When I asked Chi if she see things getting better for women in her tribe, she had hope. Her steady employment and income gives her more respect and independence as a woman, and she aims to teach her son that women and men are equal. Education which acts as a vehicle for gender equality, is also free and of much better quality now than when she went to school, with teachers who are able to read and write. In spite of this, young girls are still being discouraged to attending school in order to help with family farming.
Chi’s story and the information provided by Sapa Sisters draws parallels with the struggles women in other poor and rural parts of the developing world face. The solutions are also similar; education and empowerment of women. A 2014 study by the World Bank Group found that girls with little or no education are far more likely to marry before the age of 18, suffer from domestic violence, live in poverty, and lack a say over household spending and their own health care than better-educated peers *. This, in turn, affects the health and well-being of their children, as uneducated mothers have less power to act in their children’s benefit. Education provides hope and opportunities for women to earn income, with one extra year of primary school boosting a girl’s future wage by 10 to 20 percent, and an extra year of secondary school increasing her earning potential by 15 to 25 percent **. Alternative ways to empower women include social businesses such as Sapa Sisters, as well as certain aid programs. I am particularly interested in cash transfer programs, which have been trialed and implemented with success globally. The simple idea behind this type of aid is to put choice directly in the hands of the poor through cash handouts. In addition to reducing child mortality rates, malnutrition, teenage pregnancy, and truancy, research has shown it to improve school performance, economic growth, and gender equality. In a case of Malawi, school attendance amongst women and girls surged 40% regardless of whether the cash came with or without conditions ***. These findings demonstrate how powerful the link between women’s education and empowerment is from both directions, and ultimately, how important these two factors are in overcoming the devastating issues associated with cultural inequality and sexism.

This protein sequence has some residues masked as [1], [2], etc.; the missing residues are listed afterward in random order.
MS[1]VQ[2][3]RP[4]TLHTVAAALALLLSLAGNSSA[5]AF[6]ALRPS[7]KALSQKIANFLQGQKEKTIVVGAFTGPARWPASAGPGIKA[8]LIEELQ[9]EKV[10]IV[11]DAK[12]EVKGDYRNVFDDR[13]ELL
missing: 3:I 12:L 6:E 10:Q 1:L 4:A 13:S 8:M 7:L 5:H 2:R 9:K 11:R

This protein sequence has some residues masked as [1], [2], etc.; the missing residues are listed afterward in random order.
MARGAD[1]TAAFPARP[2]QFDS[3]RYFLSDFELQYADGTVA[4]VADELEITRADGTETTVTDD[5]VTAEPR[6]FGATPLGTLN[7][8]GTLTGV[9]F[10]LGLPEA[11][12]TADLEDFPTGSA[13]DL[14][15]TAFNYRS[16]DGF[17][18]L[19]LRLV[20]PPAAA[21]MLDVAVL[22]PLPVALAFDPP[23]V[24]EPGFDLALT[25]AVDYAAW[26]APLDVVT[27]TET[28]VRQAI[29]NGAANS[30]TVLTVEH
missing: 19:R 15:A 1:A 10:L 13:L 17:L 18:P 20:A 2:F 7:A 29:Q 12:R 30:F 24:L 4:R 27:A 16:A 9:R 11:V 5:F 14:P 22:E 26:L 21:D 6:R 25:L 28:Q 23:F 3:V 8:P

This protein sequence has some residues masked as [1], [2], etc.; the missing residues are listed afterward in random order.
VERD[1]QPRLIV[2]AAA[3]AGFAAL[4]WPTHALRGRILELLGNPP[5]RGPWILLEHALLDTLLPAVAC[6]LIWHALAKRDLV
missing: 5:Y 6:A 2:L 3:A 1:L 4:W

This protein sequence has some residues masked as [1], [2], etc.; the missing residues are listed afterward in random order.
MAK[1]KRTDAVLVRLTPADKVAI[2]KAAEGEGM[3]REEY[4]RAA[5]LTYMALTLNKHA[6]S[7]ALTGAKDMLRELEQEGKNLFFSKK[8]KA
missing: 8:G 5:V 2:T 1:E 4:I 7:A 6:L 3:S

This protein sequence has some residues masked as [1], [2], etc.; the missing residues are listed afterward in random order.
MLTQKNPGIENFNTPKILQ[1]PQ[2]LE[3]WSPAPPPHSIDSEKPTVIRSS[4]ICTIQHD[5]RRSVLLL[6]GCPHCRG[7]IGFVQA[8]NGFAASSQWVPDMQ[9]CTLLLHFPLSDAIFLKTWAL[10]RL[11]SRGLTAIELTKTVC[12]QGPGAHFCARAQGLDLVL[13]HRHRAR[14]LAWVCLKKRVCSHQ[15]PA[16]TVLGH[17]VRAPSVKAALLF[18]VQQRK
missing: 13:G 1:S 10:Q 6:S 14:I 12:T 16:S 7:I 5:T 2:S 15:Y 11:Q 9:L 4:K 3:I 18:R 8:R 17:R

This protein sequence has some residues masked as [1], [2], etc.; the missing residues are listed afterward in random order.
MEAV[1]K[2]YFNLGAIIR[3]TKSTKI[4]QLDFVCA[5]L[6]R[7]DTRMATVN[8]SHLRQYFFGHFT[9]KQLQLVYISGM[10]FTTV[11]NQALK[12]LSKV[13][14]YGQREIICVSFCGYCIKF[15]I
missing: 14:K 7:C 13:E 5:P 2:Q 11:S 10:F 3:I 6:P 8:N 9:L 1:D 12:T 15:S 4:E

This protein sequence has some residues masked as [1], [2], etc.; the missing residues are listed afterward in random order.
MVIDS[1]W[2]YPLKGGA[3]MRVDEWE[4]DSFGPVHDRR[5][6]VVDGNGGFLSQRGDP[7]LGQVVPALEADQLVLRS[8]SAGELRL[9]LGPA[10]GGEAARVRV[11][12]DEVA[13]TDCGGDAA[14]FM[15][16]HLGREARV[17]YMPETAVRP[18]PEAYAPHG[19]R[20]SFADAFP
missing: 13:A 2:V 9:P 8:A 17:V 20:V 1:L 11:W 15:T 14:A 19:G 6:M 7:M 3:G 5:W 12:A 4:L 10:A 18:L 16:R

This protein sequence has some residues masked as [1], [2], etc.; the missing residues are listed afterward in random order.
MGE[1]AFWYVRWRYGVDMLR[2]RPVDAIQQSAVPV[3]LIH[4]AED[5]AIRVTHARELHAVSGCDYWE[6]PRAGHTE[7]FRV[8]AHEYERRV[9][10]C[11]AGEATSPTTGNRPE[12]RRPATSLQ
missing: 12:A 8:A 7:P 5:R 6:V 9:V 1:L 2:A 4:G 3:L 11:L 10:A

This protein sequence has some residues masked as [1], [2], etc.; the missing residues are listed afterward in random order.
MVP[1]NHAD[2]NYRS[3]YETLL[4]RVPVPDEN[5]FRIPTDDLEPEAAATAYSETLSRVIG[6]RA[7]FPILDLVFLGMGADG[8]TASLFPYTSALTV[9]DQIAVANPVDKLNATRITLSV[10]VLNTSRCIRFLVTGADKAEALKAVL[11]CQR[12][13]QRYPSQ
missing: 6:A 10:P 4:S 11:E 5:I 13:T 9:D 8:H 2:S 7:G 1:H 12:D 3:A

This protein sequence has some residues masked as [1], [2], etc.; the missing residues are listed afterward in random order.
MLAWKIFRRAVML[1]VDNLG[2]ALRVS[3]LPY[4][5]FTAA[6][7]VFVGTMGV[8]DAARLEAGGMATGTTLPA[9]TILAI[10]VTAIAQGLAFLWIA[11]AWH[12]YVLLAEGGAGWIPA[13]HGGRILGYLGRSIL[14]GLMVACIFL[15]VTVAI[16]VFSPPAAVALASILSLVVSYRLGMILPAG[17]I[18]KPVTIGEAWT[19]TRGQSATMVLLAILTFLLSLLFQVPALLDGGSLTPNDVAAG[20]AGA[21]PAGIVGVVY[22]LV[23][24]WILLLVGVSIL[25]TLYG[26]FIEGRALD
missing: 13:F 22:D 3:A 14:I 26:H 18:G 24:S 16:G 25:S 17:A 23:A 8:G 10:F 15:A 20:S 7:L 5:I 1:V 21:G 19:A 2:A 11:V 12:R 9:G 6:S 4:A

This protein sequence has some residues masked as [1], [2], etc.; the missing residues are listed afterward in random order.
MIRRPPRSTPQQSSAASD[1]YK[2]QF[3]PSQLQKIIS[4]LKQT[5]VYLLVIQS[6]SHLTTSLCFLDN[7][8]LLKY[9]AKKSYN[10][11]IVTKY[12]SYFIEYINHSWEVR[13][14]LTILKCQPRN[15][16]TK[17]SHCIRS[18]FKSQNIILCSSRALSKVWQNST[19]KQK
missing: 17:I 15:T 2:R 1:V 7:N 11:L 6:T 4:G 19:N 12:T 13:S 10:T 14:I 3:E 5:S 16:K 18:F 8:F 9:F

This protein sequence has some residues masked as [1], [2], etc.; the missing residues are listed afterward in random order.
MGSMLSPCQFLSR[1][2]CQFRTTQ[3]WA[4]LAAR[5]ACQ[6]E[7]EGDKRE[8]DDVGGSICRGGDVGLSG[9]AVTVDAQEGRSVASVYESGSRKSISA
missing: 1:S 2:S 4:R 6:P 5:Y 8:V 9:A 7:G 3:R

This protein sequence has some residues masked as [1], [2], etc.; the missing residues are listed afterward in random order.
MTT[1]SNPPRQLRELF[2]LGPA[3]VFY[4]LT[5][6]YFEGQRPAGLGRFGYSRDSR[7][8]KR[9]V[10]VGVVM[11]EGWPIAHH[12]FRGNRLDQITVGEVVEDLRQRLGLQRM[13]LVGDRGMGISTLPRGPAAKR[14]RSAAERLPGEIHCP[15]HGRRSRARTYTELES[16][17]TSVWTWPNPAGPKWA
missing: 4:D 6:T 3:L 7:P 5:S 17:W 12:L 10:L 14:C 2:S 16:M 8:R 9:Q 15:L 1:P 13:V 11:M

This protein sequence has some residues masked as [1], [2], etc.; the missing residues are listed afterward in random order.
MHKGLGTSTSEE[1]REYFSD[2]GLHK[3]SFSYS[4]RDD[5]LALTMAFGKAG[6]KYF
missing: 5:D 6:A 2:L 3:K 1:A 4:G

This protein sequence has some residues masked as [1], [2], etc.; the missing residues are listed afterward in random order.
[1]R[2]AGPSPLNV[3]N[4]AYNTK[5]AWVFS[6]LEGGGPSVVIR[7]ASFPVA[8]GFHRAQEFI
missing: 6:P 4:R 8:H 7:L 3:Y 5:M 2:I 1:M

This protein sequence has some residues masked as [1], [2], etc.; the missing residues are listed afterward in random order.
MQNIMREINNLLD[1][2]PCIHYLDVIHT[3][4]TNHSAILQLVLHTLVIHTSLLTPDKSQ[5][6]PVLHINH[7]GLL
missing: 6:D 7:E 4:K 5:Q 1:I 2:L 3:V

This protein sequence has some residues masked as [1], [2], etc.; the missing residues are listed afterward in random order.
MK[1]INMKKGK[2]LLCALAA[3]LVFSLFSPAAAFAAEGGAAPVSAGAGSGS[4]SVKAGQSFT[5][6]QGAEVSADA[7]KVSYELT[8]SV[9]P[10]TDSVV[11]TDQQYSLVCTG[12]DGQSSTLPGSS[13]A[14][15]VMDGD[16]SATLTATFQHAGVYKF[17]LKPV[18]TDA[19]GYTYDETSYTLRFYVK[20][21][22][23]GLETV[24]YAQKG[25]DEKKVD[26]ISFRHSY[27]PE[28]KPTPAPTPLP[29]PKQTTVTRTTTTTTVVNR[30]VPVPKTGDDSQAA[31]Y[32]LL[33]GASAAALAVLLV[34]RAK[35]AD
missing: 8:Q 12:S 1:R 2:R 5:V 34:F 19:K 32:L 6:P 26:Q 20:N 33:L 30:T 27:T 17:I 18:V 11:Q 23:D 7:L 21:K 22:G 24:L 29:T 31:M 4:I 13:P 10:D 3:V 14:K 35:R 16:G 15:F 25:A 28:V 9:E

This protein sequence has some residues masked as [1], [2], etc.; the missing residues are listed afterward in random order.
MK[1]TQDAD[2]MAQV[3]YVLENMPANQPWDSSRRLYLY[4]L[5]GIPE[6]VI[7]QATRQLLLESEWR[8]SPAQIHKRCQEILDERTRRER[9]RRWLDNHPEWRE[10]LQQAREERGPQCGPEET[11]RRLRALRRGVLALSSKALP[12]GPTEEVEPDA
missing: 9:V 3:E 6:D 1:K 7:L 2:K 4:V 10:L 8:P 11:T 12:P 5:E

More broadly, these links between education and empowerment exist in all cultures and countries, including our own. Feathersome aims to be part of this solution in Australia, and it is with great excitement that I invite you to help us with one of our upcoming initiatives Feathersome Journal. We are in the last week of our crowdfunding campaign for the journal, which resources women with other women’s authentic stories and information so that they too can recognise and build their leadership capacity – be it in their family, their community, or in their workplace. Check it out, thank you.
*(World Bank Group, 2014)
**( Koppell, 2013)
***(Just Give Money to The Poor, 2010)